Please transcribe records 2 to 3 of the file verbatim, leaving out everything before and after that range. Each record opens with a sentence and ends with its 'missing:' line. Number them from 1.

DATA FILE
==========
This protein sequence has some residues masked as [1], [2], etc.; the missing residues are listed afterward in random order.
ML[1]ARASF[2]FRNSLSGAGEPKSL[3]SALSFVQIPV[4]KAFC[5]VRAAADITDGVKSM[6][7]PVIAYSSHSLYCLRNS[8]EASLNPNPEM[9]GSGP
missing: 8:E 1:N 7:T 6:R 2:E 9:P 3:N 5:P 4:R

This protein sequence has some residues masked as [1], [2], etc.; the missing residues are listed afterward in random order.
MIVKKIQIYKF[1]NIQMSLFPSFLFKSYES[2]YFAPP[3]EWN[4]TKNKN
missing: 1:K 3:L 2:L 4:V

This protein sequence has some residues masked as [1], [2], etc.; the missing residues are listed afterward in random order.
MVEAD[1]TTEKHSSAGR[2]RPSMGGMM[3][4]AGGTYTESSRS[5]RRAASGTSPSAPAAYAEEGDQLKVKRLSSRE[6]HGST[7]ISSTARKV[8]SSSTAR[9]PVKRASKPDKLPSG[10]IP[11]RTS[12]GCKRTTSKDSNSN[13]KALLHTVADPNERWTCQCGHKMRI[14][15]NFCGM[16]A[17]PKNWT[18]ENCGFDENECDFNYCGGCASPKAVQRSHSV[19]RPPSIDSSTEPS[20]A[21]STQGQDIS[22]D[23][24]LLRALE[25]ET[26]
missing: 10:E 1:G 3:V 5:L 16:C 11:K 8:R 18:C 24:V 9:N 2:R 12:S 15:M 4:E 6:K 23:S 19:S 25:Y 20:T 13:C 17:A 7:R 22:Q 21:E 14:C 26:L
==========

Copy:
This protein sequence has some residues masked as [1], [2], etc.; the missing residues are listed afterward in random order.
MIVKKIQIYKF[1]NIQMSLFPSFLFKSYES[2]YFAPP[3]EWN[4]TKNKN
missing: 1:K 3:L 2:L 4:V

This protein sequence has some residues masked as [1], [2], etc.; the missing residues are listed afterward in random order.
MVEAD[1]TTEKHSSAGR[2]RPSMGGMM[3][4]AGGTYTESSRS[5]RRAASGTSPSAPAAYAEEGDQLKVKRLSSRE[6]HGST[7]ISSTARKV[8]SSSTAR[9]PVKRASKPDKLPSG[10]IP[11]RTS[12]GCKRTTSKDSNSN[13]KALLHTVADPNERWTCQCGHKMRI[14][15]NFCGM[16]A[17]PKNWT[18]ENCGFDENECDFNYCGGCASPKAVQRSHSV[19]RPPSIDSSTEPS[20]A[21]STQGQDIS[22]D[23][24]LLRALE[25]ET[26]
missing: 10:E 1:G 3:V 5:L 16:C 11:K 8:R 18:C 24:V 9:N 2:R 12:S 15:M 4:E 6:K 23:S 19:S 25:Y 20:T 13:C 17:A 7:R 22:Q 21:E 14:C 26:L